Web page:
More than 100,000 women marched through cities across the UK on Sunday, marking 100 years of their right to vote.
Thousands of women from across the globe have marched in the UK, celebrating 100 years of having the right to vote.
The streets of Belfast, Edinburgh, Cardiff, and London were packed by women who were given a piece of fabric to wear in either green, white or violet - the colours of the suffragette movement.
They were choreographed to appear as a flowing river of colour through the streets.
The women had travelled from all parts of the world, some coming from as far away as New Zealand, just as their ancestors did 100 years ago.
They had arrived to support the British women’s fight for the right to vote.
Many were carrying hand-made banners for the 'Processions' event, in collaboration with 100 female artists who worked with local communities to create the banners donned in the marches.
Children, mothers, grandmothers march
In an extreme show of force and women’s rights, girls as young as 12 marched alongside their mothers and grandmothers, while men also joined the marches.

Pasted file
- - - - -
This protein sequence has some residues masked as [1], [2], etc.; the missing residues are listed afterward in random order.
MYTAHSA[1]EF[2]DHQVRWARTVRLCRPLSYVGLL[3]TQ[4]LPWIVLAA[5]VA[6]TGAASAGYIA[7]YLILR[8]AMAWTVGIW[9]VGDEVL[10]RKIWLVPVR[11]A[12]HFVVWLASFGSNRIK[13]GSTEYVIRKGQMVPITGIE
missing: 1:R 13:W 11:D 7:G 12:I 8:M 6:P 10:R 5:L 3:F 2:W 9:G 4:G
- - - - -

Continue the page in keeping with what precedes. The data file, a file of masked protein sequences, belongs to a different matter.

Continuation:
Fathers accompanied their daughters, while brothers walked alongside mums and sisters.
During the marches, women called for equal pay and representation in all jobs and as a mark of respect for those who fought for equal rights 100 years ago.
Frustrated with years of peaceful campaigning for the vote, Suffragettes were members of women’s organisations in the nineteenth and early twentieth centuries.
They adopted militant tactics, chaining themselves to railings, breaking shop windows and blowing up post boxes.
The 1918 Representation of the People Act extended the right to vote in Britain to women over the age of 30 who had a minimum property qualification.
However, it was not until 1928 that women gained the same rights as men with the Equal Franchise Act, which reduced the voting age to 21, regardless of property ownership.
The centennial event was coordinated by 14-18 Now, a five-year art program connecting people with the First World War.